- Isabella Bird: A Lady's Life in the Rocky Mountains
- "How to Eat Like a Child" opens March 2
- Colorado Environmental Film Festival
- Evelyn Guay EHS winner in DAR essay contest
- Children's programing offered by Audubon
- Ice skating ends prematurely, Lake House remains open on weekends
- 10 things teens can do who want to pursue a career in law enforcement
- Aaron Ambrosier obituary
IN CASE YOU MISSED THE LAST ISSUE
Rocky Mountain Park Ranger Sue Langdon will present a first-person account of Isabella Bird, the English woman who
traveled more than 800 miles in the Rocky Mountains in 1873.
On March 5th, the Conifer Historical Society will present "A Lady's Life in the Rocky Mountains" at the Little White Schoolhouse in Conifer. As she traveled, Isabella wrote to her sister in England with an amazing account of an independent woman traveling in the wilderness by horseback. These letters comprised Isabella's book, A Lady's Life in the Rocky Mountains.
The program begins at 1:00 pm on Sunday, March 5th. The Little White Schoolhouse is located at 26951 Barkley Road in Conifer. Advance tickets are $8 for members and $10 for guests. Proceeds benefit the Little White Schoolhouse. Reserve or purchase your tickets at www.ConiferHistoricalSociety.org or call 303-396-5975.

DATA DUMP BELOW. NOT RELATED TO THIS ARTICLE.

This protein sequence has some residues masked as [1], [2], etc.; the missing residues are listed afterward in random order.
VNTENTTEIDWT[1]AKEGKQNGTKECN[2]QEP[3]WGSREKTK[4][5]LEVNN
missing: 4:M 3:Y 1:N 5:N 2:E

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Boogie at the Barn events are known for giving back to local non-profits, but the one held on February 4th was a little different. The proceeds from this Boogie, for the first time, went to an individual. The recipient Dave Shelton, lost his Idaho Springs home and possessions due to a tragic fire on November 12th.
Dave, a well-known local artist and musician, had spent 25 years hand-building his three-story log home. Even more devastating than the loss of his home was the destruction of irreplaceable personal heirlooms and his own artwork spanning several decades. Woodcarvings and handmade guitars were all lost in the fire. Dave was left with little more than the clothes on his back.
As a seamstress making sheepskin coats for a Canadian Company, Elaine Hayden relocated to Evergreen in 1976, having grown up in South Denver. She rented space from Dale Kleist on lower Main Street and did some sewing of leather products for him as well. Evergreen was somewhat on the hippie side then, much smaller, still just one stoplight in town.
At the time, she was the single mother of two boys attending Wilmot.
She met Tom Hayden – her husband-to-be – across the street at Olde’s Texaco. He was pretty much a local guy who’d spent his summers growing up on the Evans Ranch until he could move there permanently at age 18. From that relationship Elaine would become familiar with more of the ins and outs of Evergreen, the Upper Bear Creek Valley and Clear Creek County than most people who’ve lived here for 90 years.